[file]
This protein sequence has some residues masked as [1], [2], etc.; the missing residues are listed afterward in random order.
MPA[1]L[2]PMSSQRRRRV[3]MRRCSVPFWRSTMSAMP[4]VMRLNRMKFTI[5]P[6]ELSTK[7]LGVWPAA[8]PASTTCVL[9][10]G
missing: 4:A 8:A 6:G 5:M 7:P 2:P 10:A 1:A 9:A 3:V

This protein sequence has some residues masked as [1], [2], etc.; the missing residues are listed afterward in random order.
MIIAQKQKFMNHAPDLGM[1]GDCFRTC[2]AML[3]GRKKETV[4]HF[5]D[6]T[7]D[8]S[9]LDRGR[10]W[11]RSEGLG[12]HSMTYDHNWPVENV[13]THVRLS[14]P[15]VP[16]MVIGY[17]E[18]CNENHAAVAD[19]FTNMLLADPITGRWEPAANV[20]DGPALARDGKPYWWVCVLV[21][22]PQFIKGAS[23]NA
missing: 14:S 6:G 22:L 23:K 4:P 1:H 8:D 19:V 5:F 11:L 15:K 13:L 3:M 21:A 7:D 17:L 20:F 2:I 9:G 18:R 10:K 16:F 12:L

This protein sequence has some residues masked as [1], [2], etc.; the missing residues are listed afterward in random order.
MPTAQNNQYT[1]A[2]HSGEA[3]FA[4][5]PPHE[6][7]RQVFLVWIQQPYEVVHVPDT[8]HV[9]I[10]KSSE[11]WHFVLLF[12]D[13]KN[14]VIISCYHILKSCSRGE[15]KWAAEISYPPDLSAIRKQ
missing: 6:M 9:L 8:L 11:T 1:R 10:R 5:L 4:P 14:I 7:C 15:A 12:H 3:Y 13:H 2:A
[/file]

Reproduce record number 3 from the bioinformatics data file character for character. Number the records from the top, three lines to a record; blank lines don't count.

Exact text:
This protein sequence has some residues masked as [1], [2], etc.; the missing residues are listed afterward in random order.
MPTAQNNQYT[1]A[2]HSGEA[3]FA[4][5]PPHE[6][7]RQVFLVWIQQPYEVVHVPDT[8]HV[9]I[10]KSSE[11]WHFVLLF[12]D[13]KN[14]VIISCYHILKSCSRGE[15]KWAAEISYPPDLSAIRKQ
missing: 6:M 9:L 8:L 11:T 1:R 10:R 5:L 4:P 14:I 7:C 15:A 12:H 3:Y 13:H 2:A